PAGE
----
Practical reason and the unity of agency: critical notice of Christine M. Korsgaard's 'Self-Constitution'
- Publisher: University of Calgary Press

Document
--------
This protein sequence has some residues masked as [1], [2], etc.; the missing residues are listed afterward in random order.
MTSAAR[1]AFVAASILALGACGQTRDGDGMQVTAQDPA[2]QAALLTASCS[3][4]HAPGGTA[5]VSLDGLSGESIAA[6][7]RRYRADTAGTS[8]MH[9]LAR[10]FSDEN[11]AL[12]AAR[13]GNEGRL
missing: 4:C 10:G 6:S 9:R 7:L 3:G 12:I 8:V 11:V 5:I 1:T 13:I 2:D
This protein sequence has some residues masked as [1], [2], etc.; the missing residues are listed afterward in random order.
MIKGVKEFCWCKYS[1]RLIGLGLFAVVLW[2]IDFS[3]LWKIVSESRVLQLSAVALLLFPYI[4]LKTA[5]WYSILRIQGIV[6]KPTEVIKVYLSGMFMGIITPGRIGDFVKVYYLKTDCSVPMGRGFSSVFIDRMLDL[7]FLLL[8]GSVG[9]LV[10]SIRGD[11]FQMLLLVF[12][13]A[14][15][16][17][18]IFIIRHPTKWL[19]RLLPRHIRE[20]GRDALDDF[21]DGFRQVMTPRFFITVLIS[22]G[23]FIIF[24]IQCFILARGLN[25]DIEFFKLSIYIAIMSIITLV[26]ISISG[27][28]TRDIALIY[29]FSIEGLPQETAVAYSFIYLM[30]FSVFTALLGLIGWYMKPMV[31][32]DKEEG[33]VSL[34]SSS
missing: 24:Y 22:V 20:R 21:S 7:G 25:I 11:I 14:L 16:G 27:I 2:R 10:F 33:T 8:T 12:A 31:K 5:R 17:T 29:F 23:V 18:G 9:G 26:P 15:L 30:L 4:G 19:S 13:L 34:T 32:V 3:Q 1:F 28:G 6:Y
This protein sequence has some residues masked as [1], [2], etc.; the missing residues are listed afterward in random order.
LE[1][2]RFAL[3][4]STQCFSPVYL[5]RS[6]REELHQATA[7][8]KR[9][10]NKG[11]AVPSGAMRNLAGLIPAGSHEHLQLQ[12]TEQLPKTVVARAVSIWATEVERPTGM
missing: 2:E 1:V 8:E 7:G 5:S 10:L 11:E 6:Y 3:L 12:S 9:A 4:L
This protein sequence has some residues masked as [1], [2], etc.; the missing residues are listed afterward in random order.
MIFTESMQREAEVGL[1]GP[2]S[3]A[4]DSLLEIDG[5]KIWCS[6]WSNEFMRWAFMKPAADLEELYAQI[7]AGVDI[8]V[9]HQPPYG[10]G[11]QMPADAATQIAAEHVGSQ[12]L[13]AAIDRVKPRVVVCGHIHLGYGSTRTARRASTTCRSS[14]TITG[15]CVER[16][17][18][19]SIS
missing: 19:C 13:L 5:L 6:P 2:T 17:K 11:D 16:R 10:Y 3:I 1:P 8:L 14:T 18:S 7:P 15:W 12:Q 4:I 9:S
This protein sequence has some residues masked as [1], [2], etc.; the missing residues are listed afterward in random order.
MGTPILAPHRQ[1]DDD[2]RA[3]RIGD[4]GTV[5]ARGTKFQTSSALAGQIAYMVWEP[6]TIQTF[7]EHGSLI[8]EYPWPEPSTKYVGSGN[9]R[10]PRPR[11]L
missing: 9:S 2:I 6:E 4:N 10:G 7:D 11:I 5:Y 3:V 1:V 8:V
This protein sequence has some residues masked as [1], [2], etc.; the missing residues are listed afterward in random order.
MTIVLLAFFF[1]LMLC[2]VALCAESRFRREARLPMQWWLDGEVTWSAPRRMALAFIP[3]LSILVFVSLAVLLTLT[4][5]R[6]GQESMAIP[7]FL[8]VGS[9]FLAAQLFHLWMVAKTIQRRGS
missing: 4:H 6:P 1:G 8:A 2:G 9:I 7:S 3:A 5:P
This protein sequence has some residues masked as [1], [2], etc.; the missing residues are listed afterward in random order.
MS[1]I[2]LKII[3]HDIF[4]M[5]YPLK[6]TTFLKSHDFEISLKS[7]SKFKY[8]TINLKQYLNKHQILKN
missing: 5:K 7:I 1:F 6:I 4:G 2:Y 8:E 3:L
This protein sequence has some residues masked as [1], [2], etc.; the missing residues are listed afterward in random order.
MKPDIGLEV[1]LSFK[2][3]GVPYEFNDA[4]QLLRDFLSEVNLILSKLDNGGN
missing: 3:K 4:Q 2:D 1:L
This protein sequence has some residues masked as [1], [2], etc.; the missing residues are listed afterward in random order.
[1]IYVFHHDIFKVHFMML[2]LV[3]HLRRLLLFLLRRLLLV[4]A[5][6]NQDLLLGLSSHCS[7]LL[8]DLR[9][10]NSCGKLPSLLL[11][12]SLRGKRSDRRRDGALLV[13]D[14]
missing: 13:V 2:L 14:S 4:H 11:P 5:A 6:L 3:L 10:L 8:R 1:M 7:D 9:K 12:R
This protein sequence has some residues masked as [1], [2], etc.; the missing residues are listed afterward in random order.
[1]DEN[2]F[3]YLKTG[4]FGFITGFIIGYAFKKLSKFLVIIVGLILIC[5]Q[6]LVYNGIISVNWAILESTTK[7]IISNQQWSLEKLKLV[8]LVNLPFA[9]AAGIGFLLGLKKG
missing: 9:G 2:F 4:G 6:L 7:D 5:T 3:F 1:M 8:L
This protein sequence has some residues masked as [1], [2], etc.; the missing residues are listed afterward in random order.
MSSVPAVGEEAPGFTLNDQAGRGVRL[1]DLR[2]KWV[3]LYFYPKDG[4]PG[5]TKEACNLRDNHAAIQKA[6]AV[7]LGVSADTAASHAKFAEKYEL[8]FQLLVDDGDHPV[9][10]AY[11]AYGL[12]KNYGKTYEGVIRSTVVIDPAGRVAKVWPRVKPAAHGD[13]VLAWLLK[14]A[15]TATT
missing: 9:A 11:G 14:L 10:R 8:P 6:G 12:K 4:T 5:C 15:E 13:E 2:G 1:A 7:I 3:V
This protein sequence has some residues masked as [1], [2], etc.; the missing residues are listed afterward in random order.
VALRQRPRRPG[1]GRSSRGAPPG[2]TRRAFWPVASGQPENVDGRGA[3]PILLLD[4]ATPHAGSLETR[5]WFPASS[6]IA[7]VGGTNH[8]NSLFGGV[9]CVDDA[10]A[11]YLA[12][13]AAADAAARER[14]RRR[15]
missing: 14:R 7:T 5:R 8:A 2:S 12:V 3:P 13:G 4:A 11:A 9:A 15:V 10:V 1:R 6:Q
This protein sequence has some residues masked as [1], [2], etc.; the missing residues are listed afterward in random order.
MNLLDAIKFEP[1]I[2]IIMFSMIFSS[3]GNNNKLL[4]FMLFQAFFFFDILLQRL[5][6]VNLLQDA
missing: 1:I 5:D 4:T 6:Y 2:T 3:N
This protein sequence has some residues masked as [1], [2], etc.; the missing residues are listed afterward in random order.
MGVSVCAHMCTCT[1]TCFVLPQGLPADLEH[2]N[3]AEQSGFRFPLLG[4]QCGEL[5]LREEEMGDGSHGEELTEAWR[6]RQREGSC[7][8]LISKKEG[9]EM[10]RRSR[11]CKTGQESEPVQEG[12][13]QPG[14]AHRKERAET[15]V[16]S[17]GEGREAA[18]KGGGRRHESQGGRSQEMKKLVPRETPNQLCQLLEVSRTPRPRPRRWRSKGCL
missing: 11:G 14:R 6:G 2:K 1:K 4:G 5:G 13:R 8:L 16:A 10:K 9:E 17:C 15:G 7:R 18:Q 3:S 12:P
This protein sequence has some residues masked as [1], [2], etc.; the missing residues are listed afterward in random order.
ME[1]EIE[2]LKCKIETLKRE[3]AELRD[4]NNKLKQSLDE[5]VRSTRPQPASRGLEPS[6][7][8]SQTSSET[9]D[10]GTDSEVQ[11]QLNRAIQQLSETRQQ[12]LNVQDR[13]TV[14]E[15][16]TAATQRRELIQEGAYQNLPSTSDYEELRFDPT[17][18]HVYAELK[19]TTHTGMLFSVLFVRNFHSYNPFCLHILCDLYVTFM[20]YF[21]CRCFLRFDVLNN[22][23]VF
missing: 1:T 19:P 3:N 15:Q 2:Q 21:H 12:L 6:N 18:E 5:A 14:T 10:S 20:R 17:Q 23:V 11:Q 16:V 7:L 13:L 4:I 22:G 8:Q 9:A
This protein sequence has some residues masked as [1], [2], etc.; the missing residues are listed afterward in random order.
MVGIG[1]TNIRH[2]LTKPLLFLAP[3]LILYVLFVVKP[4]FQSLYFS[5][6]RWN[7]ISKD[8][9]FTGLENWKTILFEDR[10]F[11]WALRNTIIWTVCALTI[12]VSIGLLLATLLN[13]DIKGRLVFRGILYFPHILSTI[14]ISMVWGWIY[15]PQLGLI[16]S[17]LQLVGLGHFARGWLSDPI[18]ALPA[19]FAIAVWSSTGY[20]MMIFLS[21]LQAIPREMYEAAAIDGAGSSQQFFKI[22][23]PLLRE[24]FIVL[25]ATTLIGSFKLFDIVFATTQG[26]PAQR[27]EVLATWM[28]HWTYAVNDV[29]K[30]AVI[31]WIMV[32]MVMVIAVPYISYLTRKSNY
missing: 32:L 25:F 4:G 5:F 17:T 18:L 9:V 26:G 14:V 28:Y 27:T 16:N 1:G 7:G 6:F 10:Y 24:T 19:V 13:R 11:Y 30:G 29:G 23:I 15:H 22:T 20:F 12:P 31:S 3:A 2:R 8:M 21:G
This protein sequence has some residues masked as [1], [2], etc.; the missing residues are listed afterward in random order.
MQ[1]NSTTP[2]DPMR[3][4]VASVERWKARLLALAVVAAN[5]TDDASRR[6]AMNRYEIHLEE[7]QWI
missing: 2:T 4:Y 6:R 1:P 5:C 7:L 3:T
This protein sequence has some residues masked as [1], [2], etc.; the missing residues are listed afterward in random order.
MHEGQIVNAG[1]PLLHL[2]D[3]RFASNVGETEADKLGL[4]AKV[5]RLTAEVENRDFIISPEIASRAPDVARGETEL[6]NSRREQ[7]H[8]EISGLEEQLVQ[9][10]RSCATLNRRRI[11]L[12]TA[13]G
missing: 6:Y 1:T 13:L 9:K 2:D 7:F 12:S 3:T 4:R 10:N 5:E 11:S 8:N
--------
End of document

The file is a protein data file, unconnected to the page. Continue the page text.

In her book Self-Constitution, Christine Korsgaard unfolds an impressive chain of reasoning intended to tie the normativity of the moral law at one end to the very idea of action at the other. In this paper I voice concerns regarding two key links in this chain. The first relates to her so-called 'argument against particularistic willing', an argument designed to derive the authority of the categorical imperative from the very idea of reflective action, by showing that one truly qualifies as an agent only insofar as one acts on a 'principle of choice'. The second concerns her attempted explanation of how bad action can be possible if principles of practical reason are, as she thinks they are, constitutive principles of action. I suggest that her attempt to deal with this problem by appeal to the idea that practical principles can be more or less agentially unifying is ultimately hindered by her employment of an insufficiently explicated notion of agential unity.